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The Coming of Cuculain   By: (1846-1928)

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THE COMING OF CUCULAIN

BY

STANDISH O'GRADY

Author of

"THE TRIUMPH AND PASSING OF CUCULAIN"

"IN THE GATES OF THE NORTH"

"THE FLIGHT OF THE EAGLE"

ETC.

PREFACE

There are three great cycles of Gaelic literature. The first treats of the gods; the second of the Red Branch Knights of Ulster and their contemporaries; the third is the so called Ossianic. Of the Ossianic, Finn is the chief character; of the Red Branch cycle, Cuculain, the hero of our tale.

Cuculain and his friends are historical characters, seen as it were through mists of love and wonder, whom men could not forget, but for centuries continued to celebrate in countless songs and stories. They were not literary phantoms, but actual existences; imaginary and fictitious characters, mere creatures of idle fancy, do not live and flourish so in the world's memory. And as to the gigantic stature and superhuman prowess and achievements of those antique heroes, it must not be forgotten that all art magnifies, as if in obedience to some strong law; and so, even in our own times, Grattan, where he stands in artistic bronze, is twice as great as the real Grattan thundering in the Senate. I will therefore ask the reader, remembering the large manner of the antique literature from which our tale is drawn, to forget for a while that there is such a thing as scientific history, to give his imagination a holiday, and follow with kindly interest the singular story of the boyhood of Cuculain, "battle prop of the valour and torch of the chivalry of the Ultonians."

I have endeavoured so to tell the story as to give a general idea of the cycle, and of primitive heroic Irish life as reflected in that literature, laying the cycle, so far as accessible, under contribution to furnish forth the tale. Within a short compass I would bring before swift modern readers the more striking aspects of a literature so vast and archaic as to repel all but students.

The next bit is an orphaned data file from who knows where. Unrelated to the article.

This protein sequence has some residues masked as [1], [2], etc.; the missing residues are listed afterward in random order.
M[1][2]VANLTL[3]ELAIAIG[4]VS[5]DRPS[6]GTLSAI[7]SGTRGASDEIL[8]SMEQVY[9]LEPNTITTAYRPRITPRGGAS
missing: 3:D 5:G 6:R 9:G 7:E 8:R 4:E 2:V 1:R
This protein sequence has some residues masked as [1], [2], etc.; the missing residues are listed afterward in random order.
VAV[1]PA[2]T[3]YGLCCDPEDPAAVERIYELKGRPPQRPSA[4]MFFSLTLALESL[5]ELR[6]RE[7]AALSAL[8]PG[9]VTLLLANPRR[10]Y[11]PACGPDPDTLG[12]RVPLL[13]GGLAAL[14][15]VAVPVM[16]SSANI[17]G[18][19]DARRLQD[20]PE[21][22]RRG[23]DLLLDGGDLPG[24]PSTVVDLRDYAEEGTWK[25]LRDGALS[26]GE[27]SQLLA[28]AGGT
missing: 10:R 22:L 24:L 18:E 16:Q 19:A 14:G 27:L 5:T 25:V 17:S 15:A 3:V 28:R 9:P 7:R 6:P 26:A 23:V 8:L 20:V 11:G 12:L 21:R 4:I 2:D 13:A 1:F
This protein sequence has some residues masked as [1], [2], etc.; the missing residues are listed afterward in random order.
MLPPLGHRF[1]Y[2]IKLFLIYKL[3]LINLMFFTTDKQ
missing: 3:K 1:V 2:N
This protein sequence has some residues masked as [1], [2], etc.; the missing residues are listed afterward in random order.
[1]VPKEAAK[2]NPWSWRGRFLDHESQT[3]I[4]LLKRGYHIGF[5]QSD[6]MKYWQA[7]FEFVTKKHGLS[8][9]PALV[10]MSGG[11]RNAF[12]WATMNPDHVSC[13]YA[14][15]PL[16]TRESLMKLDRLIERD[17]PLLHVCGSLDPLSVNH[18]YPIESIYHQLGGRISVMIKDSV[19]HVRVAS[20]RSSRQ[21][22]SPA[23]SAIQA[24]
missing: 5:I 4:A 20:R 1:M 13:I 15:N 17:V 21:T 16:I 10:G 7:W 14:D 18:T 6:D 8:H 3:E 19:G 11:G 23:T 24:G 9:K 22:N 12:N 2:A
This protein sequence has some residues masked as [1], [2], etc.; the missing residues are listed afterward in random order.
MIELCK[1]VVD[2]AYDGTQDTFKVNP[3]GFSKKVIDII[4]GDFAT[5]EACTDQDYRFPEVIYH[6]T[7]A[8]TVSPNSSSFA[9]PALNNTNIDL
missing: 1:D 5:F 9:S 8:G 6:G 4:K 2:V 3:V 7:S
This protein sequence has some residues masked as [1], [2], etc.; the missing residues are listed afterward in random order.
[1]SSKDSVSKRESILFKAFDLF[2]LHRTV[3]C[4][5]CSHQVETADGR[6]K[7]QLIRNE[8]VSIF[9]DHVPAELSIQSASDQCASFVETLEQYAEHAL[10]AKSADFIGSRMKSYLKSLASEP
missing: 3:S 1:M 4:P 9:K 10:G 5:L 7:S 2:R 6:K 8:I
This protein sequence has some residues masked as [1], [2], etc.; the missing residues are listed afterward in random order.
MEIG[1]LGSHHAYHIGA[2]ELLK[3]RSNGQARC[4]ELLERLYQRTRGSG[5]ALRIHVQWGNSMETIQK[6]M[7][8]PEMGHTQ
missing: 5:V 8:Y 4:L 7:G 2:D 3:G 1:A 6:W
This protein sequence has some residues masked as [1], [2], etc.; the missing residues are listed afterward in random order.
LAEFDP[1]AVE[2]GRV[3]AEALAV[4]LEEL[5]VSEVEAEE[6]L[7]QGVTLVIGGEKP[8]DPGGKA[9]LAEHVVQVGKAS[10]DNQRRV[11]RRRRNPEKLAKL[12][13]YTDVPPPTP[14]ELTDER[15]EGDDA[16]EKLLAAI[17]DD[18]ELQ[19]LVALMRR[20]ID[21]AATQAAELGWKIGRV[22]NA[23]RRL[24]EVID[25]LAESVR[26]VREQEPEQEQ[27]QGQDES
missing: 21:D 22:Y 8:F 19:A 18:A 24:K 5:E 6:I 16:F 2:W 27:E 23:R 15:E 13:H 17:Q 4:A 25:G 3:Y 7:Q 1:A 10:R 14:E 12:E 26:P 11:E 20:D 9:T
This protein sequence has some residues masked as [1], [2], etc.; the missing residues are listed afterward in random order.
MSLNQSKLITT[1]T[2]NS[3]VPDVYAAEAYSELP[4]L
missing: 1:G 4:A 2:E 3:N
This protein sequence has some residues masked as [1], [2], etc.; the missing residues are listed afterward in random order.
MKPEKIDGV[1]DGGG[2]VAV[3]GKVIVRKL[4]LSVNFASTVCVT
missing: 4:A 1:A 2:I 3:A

STANDISH O'GRADY

A TRIBUTE BY A. E.

In this age we read so much that we lay too great a burden on the imagination. It is unable to create images which are the spiritual equivalent of the words on the printed page, and reading becomes for too many an occupation of the eye rather than of the mind. How rarely out of the multitude of volumes a man reads in his lifetime can he remember where or when he read any particular book, or with any vividness recall the mood it evoked in him. When I close my eyes, and brood in memory over the books which most profoundly affected me, I find none excited my imagination more than Standish O'Grady's epical narrative of Cuculain. Whitman said of his Leaves of Grass, "Camerado, this is no book: who touches this touches a man" and O'Grady might have boasted of his Bardic History of Ireland, written with his whole being, that there was more than a man in it, there was the soul of a people, its noblest and most exalted life symbolised in the story of one heroic character.

With reference to Ireland, I was at the time I read like many others who were bereaved of the history of their race. I was as a man who, through some accident, had lost memory of his past, who could recall no more than a few months of new life, and could not say to what songs his cradle had been rocked, what mother had nursed him, who were the playmates of childhood or by what woods and streams he had wandered. When I read O'Grady I was as such a man who suddenly feels ancient memories rushing at him, and knows he was born in a royal house, that he had mixed with the mighty of heaven and earth and had the very noblest for his companions. It was the memory of race which rose up within me as I read, and I felt exalted as one who learns he is among the children of kings. That is what O'Grady did for me and for others who were my contemporaries, and I welcome these reprints of his tales in the hope that he will go on magically recreating for generations yet unborn the ancestral life of their race in Ireland... Continue reading book >>




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